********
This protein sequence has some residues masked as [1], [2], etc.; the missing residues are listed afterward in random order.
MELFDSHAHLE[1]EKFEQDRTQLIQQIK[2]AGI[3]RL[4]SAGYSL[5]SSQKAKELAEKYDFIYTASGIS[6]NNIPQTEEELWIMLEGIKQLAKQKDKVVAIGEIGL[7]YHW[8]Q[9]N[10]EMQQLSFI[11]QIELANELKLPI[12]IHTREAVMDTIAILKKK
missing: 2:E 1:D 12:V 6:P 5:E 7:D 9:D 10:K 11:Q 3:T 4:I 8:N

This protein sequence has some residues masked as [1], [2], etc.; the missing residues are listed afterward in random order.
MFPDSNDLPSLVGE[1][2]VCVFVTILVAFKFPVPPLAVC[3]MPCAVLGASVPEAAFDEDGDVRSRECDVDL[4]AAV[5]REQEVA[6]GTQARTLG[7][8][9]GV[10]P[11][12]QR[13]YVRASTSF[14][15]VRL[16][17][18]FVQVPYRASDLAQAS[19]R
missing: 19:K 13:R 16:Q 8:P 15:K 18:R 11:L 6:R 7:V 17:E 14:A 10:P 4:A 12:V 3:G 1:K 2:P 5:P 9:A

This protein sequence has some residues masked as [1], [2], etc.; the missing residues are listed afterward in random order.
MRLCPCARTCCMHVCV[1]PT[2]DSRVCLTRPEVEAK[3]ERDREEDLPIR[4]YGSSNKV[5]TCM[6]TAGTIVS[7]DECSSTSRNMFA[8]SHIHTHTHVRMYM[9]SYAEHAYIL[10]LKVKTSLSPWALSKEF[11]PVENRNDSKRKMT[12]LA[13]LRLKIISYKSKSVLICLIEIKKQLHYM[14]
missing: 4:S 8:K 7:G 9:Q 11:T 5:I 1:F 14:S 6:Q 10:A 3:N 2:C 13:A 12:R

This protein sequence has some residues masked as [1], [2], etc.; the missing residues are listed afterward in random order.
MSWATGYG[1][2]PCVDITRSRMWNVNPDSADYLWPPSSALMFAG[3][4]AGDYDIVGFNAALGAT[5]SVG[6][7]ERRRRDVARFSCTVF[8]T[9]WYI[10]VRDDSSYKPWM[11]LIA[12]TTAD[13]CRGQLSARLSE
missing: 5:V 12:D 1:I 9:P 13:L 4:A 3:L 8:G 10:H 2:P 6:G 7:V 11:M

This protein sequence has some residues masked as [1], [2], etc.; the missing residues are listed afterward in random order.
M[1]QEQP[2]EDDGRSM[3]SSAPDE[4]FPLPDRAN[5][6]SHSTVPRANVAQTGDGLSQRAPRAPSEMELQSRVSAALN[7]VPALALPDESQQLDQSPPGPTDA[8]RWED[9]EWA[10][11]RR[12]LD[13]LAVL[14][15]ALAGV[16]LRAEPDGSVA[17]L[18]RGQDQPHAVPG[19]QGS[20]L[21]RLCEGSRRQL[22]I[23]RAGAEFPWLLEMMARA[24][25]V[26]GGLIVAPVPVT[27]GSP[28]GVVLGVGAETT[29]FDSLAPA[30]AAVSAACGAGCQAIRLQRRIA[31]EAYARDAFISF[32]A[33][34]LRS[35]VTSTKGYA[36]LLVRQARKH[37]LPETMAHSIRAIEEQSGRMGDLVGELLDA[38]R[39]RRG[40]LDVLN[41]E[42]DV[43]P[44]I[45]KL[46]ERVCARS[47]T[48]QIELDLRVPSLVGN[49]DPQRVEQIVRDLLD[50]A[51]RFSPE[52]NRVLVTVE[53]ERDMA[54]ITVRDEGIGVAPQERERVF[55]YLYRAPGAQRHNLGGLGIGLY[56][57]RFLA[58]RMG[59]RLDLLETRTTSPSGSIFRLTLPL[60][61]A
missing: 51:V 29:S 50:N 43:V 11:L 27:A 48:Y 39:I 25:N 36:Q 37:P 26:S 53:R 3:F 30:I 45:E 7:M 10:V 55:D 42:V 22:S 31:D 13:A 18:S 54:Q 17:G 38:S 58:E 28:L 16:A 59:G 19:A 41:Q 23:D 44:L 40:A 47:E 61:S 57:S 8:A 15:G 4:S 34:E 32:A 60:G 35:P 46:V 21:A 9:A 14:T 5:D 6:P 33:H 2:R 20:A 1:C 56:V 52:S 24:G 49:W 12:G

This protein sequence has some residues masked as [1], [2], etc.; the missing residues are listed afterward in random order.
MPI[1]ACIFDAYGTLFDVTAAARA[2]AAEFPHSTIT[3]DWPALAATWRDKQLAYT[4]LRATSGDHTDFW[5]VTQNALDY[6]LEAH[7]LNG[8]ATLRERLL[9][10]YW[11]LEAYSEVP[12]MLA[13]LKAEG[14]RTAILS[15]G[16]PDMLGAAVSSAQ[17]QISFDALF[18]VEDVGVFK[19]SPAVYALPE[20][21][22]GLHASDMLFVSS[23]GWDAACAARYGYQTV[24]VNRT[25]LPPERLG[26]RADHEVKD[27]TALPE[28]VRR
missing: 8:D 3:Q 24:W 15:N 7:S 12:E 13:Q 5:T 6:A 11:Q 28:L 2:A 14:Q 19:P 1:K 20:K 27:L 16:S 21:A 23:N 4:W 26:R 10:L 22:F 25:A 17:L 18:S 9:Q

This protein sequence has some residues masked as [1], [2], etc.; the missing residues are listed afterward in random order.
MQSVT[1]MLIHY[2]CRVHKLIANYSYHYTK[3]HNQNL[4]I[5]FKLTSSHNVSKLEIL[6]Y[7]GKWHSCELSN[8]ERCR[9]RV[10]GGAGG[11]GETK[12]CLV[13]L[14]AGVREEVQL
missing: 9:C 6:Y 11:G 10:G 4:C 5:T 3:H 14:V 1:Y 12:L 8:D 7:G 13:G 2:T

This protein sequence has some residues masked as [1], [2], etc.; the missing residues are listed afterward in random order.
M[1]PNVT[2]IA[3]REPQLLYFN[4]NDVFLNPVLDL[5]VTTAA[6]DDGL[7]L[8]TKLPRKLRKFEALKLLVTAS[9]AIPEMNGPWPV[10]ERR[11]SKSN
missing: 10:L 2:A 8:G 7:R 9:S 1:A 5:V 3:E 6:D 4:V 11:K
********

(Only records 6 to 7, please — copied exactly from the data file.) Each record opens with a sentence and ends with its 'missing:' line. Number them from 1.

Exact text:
This protein sequence has some residues masked as [1], [2], etc.; the missing residues are listed afterward in random order.
MPI[1]ACIFDAYGTLFDVTAAARA[2]AAEFPHSTIT[3]DWPALAATWRDKQLAYT[4]LRATSGDHTDFW[5]VTQNALDY[6]LEAH[7]LNG[8]ATLRERLL[9][10]YW[11]LEAYSEVP[12]MLA[13]LKAEG[14]RTAILS[15]G[16]PDMLGAAVSSAQ[17]QISFDALF[18]VEDVGVFK[19]SPAVYALPE[20][21][22]GLHASDMLFVSS[23]GWDAACAARYGYQTV[24]VNRT[25]LPPERLG[26]RADHEVKD[27]TALPE[28]VRR
missing: 8:D 3:Q 24:W 15:N 7:S 12:E 13:Q 5:T 6:A 11:Q 28:L 2:A 14:Q 19:P 1:K 20:K 27:L 16:S 21:A 23:N 4:W 26:R 10:L 22:F 25:A 17:L 18:S 9:Q

This protein sequence has some residues masked as [1], [2], etc.; the missing residues are listed afterward in random order.
MQSVT[1]MLIHY[2]CRVHKLIANYSYHYTK[3]HNQNL[4]I[5]FKLTSSHNVSKLEIL[6]Y[7]GKWHSCELSN[8]ERCR[9]RV[10]GGAGG[11]GETK[12]CLV[13]L[14]AGVREEVQL
missing: 9:C 6:Y 11:G 10:G 4:C 5:T 3:H 14:V 1:Y 12:L 8:D 7:G 13:G 2:T